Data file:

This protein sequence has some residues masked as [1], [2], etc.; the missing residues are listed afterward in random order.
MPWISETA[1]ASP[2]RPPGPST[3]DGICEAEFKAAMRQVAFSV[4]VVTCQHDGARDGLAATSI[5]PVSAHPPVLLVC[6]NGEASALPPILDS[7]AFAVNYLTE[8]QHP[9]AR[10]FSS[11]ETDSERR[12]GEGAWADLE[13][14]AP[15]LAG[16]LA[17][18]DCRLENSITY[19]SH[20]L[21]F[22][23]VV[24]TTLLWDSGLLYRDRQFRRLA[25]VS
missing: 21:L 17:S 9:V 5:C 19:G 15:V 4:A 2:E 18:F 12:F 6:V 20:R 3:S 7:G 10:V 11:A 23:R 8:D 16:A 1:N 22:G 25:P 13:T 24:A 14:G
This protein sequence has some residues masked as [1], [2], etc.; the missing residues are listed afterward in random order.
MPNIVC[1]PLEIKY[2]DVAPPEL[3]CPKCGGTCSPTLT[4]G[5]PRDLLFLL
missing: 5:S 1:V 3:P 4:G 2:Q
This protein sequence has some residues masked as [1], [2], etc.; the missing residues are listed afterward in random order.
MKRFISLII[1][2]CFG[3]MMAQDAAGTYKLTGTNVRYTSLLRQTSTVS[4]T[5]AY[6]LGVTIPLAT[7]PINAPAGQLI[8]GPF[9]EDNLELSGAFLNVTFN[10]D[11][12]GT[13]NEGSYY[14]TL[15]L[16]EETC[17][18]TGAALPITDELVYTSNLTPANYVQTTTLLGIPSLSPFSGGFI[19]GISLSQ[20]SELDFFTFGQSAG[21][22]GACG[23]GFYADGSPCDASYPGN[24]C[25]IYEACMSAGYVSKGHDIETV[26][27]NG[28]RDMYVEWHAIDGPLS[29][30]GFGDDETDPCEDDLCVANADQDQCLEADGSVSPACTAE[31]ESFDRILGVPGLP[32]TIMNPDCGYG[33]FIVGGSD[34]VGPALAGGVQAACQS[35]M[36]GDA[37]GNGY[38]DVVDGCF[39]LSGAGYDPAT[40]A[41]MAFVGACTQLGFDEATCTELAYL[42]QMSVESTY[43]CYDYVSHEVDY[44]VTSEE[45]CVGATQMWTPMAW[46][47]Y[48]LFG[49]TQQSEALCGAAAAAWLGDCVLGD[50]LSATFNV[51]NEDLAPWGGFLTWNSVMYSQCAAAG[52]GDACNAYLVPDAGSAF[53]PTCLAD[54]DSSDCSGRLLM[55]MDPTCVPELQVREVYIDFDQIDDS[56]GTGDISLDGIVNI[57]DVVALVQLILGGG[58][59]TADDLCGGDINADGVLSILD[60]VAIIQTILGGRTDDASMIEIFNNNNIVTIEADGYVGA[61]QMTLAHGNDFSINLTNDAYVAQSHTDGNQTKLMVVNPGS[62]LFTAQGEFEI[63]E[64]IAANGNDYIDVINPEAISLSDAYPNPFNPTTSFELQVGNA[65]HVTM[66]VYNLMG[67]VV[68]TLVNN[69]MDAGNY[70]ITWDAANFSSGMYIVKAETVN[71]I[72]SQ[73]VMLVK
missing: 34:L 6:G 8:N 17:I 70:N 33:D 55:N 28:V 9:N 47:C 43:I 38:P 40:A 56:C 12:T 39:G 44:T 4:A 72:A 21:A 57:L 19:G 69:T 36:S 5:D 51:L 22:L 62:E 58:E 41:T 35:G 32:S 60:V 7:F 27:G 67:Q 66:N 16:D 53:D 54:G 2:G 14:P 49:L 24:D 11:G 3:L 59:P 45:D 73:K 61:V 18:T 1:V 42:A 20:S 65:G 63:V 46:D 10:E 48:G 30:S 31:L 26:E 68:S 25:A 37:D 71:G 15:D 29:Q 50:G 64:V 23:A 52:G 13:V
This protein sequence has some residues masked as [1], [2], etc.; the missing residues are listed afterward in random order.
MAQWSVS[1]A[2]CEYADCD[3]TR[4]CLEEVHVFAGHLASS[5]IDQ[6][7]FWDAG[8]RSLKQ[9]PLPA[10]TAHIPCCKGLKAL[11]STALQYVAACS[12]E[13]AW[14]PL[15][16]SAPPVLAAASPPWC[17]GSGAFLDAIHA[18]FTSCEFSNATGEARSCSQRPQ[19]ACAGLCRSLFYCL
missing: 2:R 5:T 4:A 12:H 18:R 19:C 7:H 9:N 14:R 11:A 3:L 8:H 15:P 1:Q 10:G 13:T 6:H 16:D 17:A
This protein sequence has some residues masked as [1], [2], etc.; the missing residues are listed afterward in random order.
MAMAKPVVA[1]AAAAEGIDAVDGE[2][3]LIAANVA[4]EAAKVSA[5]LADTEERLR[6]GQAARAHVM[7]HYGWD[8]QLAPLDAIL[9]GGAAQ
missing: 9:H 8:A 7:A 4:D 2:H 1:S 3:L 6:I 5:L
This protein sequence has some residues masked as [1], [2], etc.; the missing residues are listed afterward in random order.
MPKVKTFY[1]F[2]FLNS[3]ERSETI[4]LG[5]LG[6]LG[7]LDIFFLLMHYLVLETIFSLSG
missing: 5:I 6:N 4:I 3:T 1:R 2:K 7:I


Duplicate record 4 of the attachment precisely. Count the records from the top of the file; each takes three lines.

This protein sequence has some residues masked as [1], [2], etc.; the missing residues are listed afterward in random order.
MAQWSVS[1]A[2]CEYADCD[3]TR[4]CLEEVHVFAGHLASS[5]IDQ[6][7]FWDAG[8]RSLKQ[9]PLPA[10]TAHIPCCKGLKAL[11]STALQYVAACS[12]E[13]AW[14]PL[15][16]SAPPVLAAASPPWC[17]GSGAFLDAIHA[18]FTSCEFSNATGEARSCSQRPQ[19]ACAGLCRSLFYCL
missing: 2:R 5:T 4:A 12:H 18:R 19:C 7:H 9:N 14:R 11:A 3:L 8:H 15:P 1:Q 10:G 13:T 6:H 16:D 17:A